With no games being played, our attention has shifted to *how* we build lineups as opposed to whom we’re putting in them.
I have shared some insight into how I select my goaltenders and my value forwards in recent weeks. Today I’m going to share some of my favorite stats from a player level that help me determine which forwards, in general, to use.
Let’s dive in.
This one is simple. It is a measure of how many shots a player attempts at the net on a per 60 basis. I generally want that number to be quite high, particularly if I’m playing on DK (update: I’m playing on DK). Why? Because a player can have a poor night offensively and still come up with a good score. Five shots, thanks to a couple garbage ones hitting the net just after crossing the blueline, and we still end up with 10+ fantasy points from our guy. This is big in any lineup build but especially cash, where you’re chasing high floors.
iXG/60, iSCF/60 or iHDCF/60
Shot attempts are great. Expected goals and scoring chances might be even better. While shots are more reliable and help you chase a floor, the ceiling isn’t as high if Player X can’t generate chances in tight. You’re much more likely to score in the slot area, of course, so if a player shoots a lot but they’re all coming from the far wing you’re probably not getting more than 10-12 points from a guy. One goal (and the shot that comes with it) is worth 10 on DK. You need the production to get ceiling games.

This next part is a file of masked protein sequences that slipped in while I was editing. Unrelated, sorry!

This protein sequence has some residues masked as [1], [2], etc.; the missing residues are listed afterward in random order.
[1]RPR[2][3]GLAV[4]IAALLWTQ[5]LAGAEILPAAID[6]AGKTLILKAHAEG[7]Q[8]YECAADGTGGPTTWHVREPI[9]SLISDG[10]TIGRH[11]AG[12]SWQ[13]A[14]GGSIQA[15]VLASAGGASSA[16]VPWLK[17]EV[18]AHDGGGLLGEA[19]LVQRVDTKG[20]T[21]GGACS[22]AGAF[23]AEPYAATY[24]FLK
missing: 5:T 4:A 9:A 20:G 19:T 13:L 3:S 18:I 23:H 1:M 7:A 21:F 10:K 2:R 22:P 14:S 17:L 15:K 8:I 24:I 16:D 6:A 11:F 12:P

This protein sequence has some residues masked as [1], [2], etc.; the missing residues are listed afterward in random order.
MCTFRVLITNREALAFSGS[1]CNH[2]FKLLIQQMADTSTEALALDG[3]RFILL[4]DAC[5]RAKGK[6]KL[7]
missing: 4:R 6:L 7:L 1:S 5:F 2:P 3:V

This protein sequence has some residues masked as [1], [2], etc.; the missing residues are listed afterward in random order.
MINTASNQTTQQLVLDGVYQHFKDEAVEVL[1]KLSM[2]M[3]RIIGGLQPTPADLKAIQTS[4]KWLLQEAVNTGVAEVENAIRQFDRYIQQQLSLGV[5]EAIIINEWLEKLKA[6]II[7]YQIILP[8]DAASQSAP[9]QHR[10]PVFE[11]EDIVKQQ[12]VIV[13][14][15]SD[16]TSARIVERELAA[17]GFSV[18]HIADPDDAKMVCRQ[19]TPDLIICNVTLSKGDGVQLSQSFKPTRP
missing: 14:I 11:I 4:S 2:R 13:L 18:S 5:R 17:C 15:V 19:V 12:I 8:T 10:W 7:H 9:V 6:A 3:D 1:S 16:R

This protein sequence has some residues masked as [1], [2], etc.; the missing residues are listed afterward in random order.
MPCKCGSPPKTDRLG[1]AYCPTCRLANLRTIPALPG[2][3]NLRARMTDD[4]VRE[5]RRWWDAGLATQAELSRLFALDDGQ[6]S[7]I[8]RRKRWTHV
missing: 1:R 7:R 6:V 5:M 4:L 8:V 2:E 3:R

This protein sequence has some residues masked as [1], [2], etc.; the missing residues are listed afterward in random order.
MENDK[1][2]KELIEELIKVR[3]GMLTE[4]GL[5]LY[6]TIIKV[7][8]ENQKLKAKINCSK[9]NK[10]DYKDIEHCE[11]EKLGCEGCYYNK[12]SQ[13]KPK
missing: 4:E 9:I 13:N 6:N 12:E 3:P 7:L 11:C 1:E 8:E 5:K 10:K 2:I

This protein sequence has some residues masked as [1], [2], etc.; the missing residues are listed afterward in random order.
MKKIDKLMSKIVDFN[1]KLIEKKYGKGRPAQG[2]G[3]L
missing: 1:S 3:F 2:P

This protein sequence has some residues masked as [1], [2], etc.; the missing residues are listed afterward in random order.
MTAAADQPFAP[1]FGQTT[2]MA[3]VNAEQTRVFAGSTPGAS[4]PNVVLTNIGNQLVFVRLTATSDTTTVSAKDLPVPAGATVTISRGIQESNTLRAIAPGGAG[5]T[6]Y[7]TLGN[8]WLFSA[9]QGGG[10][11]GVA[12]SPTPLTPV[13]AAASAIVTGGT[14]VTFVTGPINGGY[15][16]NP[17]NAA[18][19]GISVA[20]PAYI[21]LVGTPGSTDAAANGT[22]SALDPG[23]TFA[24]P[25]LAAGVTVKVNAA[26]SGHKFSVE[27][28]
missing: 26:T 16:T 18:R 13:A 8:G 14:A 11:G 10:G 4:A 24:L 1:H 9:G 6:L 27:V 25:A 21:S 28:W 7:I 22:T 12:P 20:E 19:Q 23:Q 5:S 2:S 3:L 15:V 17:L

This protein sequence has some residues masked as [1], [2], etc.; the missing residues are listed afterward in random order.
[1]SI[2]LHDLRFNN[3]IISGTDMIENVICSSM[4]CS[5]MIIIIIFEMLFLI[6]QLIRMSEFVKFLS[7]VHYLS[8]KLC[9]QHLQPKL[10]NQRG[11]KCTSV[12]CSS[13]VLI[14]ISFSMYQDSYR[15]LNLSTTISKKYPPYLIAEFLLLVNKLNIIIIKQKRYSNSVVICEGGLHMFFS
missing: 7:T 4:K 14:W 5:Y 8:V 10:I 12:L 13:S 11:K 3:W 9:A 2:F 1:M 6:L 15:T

In terms of stars, I have an elite chance generator like Auston Matthews, Alex Ovechkin or David Pastrnak in my lineup almost every night.
In the mid-tier, Brady Tkachuk and Timo Meier are two of my favorites.
Down below, names like Blake Coleman, Alex Tuch, Denis Gurianov and Joel Armia often find their way onto my rosters – especially if any of them are getting top-6 usage.
Anything can happen in a given game, so there’s no guarantee a player due for regression hits it on the slate you’re playing. That said, shooting percentage is factored into my decision making process. Simply put, I prefer to buy low as opposed to high and shooting percentage can help me identify guys to target/avoid.
If Alex Killorn, let’s say, has scored eight goals over his last 10 games despite only generating 20 shots (40 SH%), I’m probably not jumping on the train. He’s simply not a good bet to continue performing at that level and I’m not making it on a guy who’s ultra chalk to boot.
That’d be kind of like putting money on New Jersey to win in Toronto *and* as favorites because they’ve won a few games of late. They’re still probably not going to get the job done, and there’s not nearly enough of a payoff if they do.
On the flip side, a player whose shooting percentage has gone in the gutter of late is likely to be less owned than he should be.
For example, if Tyler Seguin has 40 shots (and 30 chances) over the last 10 games but no goals and just four assists to show for it, people will not be flocking to him. Quite the opposite. His price has probably dropped too.
That’s a perfect time to jump on him. He’s still shooting and generating chances at comparable rates to elite players, and he’ll be rewarded should that continue. You’d also stand to benefit more when he does because of the ownership.
I’m not at all saying to fade everyone on a hot streak and play only guys in slumps, but I have absolutely no problem playing guys in the midst of a shooting slump if they’re still generating shots and chances at high clips. I also have no problem fading a scorching hot player if their production is a byproduct of an inflated SH% as opposed to strong shot and chance generation.
With regards to where you can find this information, every stat I’ve mentioned in this article comes from the great, user-friendly, site NaturalStatTrick.com.